“Now when they saw the boldness of Peter and John, and perceived that they were unlearned and ignorant men, they marveled; and they took knowledge of them, that they had been with Jesus” (KJV, Acts 4:13).
Acts 4:13 has to be one of the most encouraging verses in all of Scripture for those who would aspire to the ministry or the work of the Lord. This is especially true for those who are without a formal degree and/or some type of “credentials.” However, not to put the cart in front of the horse, why don’t we break down Acts 4:13 into its various parts?
“Now when they saw the boldness of Peter and John”
Here, we see an instance in which Peter and John were being observed by more than one person. The text at hand speaks of “they.” But who are the observers in question?
In its context, the Bible says, “And it came to pass on the morrow, that their rulers, and elders, and scribes, And Annas the high priest, and Caiaphas, and John, and Alexander, and as many as were of the kindred of the high priest, were gathered together at Jerusalem” (Acts 4:4-5) .
Immediately after the previous verse, we can read of the way that Peter and John were placed in the midst of the people listed in Acts 4:4-5. Thus, Peter and John were surrounded by a large group of people. They were greatly outnumbered in both physical strength and also religious beliefs. Nevertheless, the response of Peter and John is commendable.
It should be noted prior to getting into their response that the crowd would not have been a tame crowd. The crowd would not have been comprised of gentle Jews. Not long prior to the events recorded in Acts chapter 4, the same crowd was responsible for the crucifixion of Christ.
These people were the same people before whom Peter would have cowered in fear toward the end of the Gospel accounts. These Jews were rather militant and zealous for their faith. Among them were Caiaphas and Annas, two individuals who were greatly opposed to Christ and responsible for His death.
Not only that, but kindred of Caiaphas and Annas were present, as well. The text also tells us of the rulers and elders and scribes that made up the crowd. These individuals likely would have been members of the Sanhedrin. More could be said about the challenging situation in which Peter and John found themselves, but hopefully the point is clear.
But what does the text say? Did Peter cower in fear yet again? Did Peter and John keep silent in the midst of such adversity? On the contrary, the Bible tells us that the two men responded with boldness. The crowd witnessed the boldness of Peter and John. But what does this mean, and how can the Christian be bold today?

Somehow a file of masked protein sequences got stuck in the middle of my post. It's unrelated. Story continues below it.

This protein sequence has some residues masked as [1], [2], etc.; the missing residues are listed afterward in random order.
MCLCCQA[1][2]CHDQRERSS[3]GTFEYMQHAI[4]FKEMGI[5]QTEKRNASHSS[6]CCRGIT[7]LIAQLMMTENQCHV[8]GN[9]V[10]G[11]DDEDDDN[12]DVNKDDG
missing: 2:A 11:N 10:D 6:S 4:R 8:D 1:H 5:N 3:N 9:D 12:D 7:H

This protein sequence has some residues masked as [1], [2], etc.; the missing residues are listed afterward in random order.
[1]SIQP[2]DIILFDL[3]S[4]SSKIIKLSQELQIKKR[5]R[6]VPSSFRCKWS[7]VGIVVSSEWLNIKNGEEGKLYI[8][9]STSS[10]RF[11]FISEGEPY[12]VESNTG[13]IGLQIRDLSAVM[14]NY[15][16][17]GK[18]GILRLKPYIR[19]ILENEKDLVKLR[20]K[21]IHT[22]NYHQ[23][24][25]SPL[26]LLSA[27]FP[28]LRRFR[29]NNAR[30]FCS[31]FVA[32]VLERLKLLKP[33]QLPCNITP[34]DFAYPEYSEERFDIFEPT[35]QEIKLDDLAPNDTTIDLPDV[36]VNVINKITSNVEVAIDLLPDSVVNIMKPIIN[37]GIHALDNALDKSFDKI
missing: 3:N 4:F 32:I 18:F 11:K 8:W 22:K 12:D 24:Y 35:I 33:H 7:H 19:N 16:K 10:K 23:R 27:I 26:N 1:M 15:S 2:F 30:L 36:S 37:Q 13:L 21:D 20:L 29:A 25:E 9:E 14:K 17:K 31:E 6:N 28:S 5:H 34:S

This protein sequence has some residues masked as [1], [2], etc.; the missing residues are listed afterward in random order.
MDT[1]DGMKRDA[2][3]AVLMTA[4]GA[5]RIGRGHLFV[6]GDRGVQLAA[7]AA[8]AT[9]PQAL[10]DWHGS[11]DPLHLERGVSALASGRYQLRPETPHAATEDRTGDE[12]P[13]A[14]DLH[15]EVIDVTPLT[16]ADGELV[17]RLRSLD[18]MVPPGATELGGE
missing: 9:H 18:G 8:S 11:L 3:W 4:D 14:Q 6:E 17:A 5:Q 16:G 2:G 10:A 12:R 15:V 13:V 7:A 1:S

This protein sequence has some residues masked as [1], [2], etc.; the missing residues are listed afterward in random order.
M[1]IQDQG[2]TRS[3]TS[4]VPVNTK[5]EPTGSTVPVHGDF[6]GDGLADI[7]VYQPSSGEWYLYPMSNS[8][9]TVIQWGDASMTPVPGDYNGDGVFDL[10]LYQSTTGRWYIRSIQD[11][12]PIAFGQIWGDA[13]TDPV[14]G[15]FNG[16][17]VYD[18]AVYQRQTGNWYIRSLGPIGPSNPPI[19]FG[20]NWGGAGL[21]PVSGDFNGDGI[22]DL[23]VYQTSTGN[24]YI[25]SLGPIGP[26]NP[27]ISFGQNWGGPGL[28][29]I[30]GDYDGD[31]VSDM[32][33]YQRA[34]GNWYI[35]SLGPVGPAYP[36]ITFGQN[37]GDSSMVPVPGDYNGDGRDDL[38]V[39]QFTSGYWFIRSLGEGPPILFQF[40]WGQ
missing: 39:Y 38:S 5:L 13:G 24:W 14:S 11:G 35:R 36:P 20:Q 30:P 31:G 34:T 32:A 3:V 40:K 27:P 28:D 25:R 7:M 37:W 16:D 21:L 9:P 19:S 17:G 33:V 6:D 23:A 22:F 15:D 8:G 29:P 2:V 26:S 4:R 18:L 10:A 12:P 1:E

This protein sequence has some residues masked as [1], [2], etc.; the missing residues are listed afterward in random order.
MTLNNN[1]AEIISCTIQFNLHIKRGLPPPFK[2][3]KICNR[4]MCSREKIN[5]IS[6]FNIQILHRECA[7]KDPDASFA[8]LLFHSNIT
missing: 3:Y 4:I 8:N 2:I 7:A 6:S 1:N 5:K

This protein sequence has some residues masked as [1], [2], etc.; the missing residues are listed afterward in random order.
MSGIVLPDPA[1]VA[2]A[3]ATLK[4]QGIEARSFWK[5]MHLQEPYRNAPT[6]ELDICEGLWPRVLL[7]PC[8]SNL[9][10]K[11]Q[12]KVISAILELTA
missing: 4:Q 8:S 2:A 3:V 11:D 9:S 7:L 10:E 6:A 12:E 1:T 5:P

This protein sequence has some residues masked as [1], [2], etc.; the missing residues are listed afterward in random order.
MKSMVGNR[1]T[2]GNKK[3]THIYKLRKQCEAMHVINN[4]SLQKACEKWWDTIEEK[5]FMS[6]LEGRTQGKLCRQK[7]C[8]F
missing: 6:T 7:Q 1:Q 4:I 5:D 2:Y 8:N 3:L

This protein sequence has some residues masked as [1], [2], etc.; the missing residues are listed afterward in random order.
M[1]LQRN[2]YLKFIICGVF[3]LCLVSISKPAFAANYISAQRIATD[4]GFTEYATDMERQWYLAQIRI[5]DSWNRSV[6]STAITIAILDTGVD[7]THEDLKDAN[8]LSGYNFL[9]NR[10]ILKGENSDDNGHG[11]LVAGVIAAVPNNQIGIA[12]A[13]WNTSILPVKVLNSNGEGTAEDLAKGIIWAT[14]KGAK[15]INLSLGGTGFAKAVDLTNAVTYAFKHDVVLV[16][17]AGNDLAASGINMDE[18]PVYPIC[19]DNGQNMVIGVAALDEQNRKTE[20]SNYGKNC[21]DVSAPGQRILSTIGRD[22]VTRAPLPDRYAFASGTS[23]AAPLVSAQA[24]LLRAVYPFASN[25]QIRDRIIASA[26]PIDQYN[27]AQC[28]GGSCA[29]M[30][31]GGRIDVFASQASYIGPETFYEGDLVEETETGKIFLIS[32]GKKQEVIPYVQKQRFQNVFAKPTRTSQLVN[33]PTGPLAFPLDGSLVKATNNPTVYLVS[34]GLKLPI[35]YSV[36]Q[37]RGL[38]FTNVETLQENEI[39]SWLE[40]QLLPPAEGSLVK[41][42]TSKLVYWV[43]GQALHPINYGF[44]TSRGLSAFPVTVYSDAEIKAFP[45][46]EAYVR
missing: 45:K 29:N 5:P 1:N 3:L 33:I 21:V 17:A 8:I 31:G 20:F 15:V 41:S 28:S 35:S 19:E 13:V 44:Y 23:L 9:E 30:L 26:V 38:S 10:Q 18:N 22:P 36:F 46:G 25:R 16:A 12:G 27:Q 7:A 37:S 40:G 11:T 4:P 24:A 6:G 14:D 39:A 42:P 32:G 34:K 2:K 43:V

The Greek word that is used for boldness is parrhesia and it denotes confidence and courage. It speaks of an absence of fear. It also carries the meaning of being free in speaking (and thus speaking one’s mind).
In this sense, Peter and John were perceived as being bold. They were not timid in front of their enemies. They did not shrink back, but instead, they were courageous in the midst of adversity.
“and perceived that they were unlearned and ignorant men”
Not only did the crowd take note of the boldness of Peter and John, but the crowd also noticed that the two men were unlearned and ignorant. To say that the crowd “perceived” that Peter and John were unlearned and ignorant is to say that the crowd was able to “comprehend” or that they were able to “seize with their mind.”
Thus, the people laid hold of the fact that Peter and John were unlearned and ignorant men.
But to say that Peter and John were unlearned is also to say that they were illiterate. It is to say that they were without a letter and/or learning. It may carry the meaning of being unlearned in the Jewish schools. It may also carry the meaning of not being able to write and would constitute one who would need someone else to write letters for him, which is exactly what Peter did in the case of 1 Peter.